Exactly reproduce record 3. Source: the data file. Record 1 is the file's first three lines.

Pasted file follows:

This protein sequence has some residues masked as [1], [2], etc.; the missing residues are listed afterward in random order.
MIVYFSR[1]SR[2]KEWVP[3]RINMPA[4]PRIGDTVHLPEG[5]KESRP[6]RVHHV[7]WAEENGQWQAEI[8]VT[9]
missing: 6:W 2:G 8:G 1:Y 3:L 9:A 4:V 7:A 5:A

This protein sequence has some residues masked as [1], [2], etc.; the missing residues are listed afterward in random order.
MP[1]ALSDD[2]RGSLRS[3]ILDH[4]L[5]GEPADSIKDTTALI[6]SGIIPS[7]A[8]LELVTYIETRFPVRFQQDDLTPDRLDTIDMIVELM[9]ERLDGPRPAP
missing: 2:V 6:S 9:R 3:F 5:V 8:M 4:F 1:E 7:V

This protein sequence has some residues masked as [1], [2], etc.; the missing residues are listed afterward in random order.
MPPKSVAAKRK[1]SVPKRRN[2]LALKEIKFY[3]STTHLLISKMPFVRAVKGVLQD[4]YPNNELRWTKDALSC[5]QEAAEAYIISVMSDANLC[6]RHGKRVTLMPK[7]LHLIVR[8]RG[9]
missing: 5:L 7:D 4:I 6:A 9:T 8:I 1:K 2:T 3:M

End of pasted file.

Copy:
This protein sequence has some residues masked as [1], [2], etc.; the missing residues are listed afterward in random order.
MPPKSVAAKRK[1]SVPKRRN[2]LALKEIKFY[3]STTHLLISKMPFVRAVKGVLQD[4]YPNNELRWTKDALSC[5]QEAAEAYIISVMSDANLC[6]RHGKRVTLMPK[7]LHLIVR[8]RG[9]
missing: 5:L 7:D 4:I 6:A 9:T 8:I 1:K 2:T 3:M